Sanders forces delay of trade bill consideration
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Sen. Bernie SandersBernard (Bernie) SandersSchumer: Franken should resign Franken resignation could upend Minnesota races Avalanche of Democratic senators say Franken should resign MORE (I-Vt.) tried on Wednesday to block the Finance Committee from being able to consider a fast-track trade bill. 
 
Sanders objected to a unanimous consent request from Majority Leader Mitch McConnellAddison (Mitch) Mitchell McConnellGOP strategist donates to Alabama Democrat McConnell names Senate GOP tax conferees Brent Budowsky: A plea to Alabama voters MORE (R-Ky.) to let the Finance Committee meet, forcing a delay in the consideration of the legislation. 
 
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The Vermont senator, who is mulling a 2016 White House bid, said there has not been "a lot of transparency" on the Trans-Pacific Partnership (TPP) legislation. 
 
"Not only is there massive opposition to this TPP agreement, but there is a lot of concern that the American people have not been involved in the process, and there's not a lot of transparency," Sanders said. 
 
The Finance Committee is expected to take up trade legislation Wednesday afternoon to give President Obama fast-track authority to push new trade deals through Congress with up-or-down votes.
 
McConnell said that because of Sanders's objection, the Finance Committee will still meet, but the Senate will have to recess. 
 
"All this objection is going to do will be to require us to recess after the votes on trafficking and stay in session, because we're going to finish the bill in the Finance Committee today," McConnell said. "I'm just making the point that this particular way to oppose it will not be successful today."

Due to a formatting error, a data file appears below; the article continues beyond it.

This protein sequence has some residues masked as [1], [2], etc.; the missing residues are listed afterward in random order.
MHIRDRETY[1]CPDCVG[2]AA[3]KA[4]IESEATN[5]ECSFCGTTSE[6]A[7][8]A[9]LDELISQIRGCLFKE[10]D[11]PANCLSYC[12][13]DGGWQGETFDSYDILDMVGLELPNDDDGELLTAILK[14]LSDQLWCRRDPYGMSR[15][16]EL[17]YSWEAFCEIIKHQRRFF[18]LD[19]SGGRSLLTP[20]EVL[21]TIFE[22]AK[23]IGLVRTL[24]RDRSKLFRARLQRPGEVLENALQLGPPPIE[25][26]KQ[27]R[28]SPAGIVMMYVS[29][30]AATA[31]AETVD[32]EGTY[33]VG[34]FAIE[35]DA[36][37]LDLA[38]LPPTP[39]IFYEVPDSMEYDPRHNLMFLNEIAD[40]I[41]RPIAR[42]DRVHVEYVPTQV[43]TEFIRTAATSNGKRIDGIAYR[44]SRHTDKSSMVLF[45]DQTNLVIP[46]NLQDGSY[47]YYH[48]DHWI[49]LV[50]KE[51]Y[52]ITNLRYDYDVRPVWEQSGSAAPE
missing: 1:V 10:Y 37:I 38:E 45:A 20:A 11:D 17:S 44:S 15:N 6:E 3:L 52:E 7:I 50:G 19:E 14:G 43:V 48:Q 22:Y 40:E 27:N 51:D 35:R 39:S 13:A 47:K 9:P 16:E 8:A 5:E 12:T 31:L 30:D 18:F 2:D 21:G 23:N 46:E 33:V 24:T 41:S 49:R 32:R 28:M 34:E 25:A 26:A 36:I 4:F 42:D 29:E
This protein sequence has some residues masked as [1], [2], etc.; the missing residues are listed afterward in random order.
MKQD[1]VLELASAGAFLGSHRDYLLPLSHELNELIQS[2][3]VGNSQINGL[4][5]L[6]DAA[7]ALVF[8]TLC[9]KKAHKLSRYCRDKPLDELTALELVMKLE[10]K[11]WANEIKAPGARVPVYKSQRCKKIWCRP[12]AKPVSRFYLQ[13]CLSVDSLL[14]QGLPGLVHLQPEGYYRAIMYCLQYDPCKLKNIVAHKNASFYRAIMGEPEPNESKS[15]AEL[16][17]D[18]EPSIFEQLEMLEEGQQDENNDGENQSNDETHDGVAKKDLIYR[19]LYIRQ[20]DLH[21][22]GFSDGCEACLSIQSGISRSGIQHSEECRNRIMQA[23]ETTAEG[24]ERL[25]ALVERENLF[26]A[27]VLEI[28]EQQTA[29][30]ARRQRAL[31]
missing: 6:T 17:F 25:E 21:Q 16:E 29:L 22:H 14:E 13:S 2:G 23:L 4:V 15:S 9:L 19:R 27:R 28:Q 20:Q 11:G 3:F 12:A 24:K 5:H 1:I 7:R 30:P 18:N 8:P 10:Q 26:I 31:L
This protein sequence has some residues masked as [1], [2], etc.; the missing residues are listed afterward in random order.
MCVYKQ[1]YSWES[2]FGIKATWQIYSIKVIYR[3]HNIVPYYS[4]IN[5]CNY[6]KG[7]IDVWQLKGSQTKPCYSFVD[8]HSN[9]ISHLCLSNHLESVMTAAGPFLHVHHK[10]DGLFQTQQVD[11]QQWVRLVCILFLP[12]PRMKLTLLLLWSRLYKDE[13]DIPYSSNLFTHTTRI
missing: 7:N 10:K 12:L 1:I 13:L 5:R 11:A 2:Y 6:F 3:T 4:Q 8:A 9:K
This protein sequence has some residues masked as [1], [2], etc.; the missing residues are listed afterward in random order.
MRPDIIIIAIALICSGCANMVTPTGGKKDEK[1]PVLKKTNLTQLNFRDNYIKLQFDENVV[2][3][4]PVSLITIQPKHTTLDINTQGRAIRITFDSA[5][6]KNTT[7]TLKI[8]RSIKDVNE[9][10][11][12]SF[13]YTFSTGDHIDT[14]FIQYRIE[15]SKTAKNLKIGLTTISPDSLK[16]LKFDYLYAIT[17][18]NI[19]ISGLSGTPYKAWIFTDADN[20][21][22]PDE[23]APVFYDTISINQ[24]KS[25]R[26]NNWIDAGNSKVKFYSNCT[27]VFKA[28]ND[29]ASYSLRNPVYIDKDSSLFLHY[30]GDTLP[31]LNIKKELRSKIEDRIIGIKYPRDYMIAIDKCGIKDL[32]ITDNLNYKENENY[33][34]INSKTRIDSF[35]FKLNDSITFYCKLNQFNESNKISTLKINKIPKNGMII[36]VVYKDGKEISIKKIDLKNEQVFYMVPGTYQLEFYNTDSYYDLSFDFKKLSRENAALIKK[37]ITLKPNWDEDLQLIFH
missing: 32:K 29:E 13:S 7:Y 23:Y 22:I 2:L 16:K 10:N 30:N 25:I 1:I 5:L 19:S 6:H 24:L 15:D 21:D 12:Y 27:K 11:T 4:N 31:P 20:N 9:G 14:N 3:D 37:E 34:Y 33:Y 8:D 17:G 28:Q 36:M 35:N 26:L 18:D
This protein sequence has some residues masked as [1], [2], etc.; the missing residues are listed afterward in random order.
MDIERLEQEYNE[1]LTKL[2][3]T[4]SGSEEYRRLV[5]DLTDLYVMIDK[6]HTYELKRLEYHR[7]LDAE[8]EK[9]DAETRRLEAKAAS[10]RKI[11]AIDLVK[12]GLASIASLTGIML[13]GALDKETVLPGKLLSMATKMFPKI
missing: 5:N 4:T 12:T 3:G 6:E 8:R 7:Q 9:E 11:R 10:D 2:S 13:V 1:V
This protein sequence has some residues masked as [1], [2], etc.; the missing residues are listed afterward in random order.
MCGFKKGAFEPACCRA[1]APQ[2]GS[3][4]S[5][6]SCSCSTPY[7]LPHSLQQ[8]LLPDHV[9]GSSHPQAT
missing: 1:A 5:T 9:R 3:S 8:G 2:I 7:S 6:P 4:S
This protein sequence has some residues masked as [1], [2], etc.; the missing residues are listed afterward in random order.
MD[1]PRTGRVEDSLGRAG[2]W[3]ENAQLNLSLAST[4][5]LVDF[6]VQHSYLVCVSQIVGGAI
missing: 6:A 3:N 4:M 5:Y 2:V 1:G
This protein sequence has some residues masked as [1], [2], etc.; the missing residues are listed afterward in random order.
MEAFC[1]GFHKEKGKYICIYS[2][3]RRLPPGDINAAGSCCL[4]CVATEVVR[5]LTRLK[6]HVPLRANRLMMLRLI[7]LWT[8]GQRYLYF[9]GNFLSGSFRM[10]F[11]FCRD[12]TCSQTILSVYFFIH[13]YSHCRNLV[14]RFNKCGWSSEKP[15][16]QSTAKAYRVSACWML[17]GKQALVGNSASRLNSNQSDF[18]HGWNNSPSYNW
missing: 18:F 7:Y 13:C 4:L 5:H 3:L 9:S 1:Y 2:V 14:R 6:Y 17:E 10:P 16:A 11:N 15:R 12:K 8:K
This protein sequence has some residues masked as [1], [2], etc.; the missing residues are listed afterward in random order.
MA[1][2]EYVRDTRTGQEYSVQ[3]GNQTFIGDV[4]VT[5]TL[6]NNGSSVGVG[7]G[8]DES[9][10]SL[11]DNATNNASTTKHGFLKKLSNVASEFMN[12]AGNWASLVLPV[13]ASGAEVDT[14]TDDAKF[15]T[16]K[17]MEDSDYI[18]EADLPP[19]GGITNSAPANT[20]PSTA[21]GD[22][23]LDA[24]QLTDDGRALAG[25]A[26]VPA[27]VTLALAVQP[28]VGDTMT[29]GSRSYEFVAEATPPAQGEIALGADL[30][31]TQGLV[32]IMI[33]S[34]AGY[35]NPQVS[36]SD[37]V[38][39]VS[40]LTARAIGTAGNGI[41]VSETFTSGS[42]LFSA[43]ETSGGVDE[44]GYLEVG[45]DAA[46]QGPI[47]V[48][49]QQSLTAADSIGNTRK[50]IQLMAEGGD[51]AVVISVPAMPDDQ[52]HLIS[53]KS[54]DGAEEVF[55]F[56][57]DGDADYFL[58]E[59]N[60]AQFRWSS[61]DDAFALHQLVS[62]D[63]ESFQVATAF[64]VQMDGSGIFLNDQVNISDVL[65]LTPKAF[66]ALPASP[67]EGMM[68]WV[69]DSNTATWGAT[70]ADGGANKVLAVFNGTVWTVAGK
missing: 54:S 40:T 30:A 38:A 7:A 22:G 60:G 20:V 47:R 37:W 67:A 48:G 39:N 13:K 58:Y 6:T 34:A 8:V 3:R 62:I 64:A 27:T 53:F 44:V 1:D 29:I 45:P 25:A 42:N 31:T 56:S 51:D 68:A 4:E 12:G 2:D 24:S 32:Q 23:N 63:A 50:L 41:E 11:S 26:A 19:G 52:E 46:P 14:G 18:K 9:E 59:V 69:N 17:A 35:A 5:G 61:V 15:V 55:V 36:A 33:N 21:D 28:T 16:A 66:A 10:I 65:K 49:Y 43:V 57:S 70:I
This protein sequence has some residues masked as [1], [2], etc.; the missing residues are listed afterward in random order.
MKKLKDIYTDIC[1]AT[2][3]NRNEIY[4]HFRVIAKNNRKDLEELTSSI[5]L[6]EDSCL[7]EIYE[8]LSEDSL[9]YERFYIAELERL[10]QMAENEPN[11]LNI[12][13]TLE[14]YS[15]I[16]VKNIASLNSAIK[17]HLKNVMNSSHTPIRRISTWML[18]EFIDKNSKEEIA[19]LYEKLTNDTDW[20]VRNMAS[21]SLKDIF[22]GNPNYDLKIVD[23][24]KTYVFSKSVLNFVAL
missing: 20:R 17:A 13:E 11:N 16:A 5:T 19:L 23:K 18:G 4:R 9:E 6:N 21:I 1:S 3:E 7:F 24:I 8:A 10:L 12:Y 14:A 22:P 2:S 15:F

The Kentucky Republican added the "committee will simply be inconvenienced by the current actions of the senator from Vermont." 
 
A handful of Senate Democrats, including Sen. Elizabeth WarrenElizabeth Ann WarrenOvernight Regulation: Net neutrality supporters predict tough court battle | Watchdog to investigate EPA chief's meeting with industry group | Ex-Volkswagen exec gets 7 years for emissions cheating Overnight Tech: Net neutrality supporters predict tough court fight | Warren backs bid to block AT&T, Time Warner merger | NC county refuses to pay ransom to hackers Avalanche of Democratic senators say Franken should resign MORE, who liberals call to run in 2016, are opposing the legislation, because they worry that it could harm American workers. Senate Minority Leader Harry ReidHarry ReidBill O'Reilly: Politics helped kill Kate Steinle, Zarate just pulled the trigger Tax reform is nightmare Déjà vu for Puerto Rico Ex-Obama and Reid staffers: McConnell would pretend to be busy to avoid meeting with Obama MORE (D-Nev.), asked if he would support the legislation, said that "the answer is not only no, but hell no."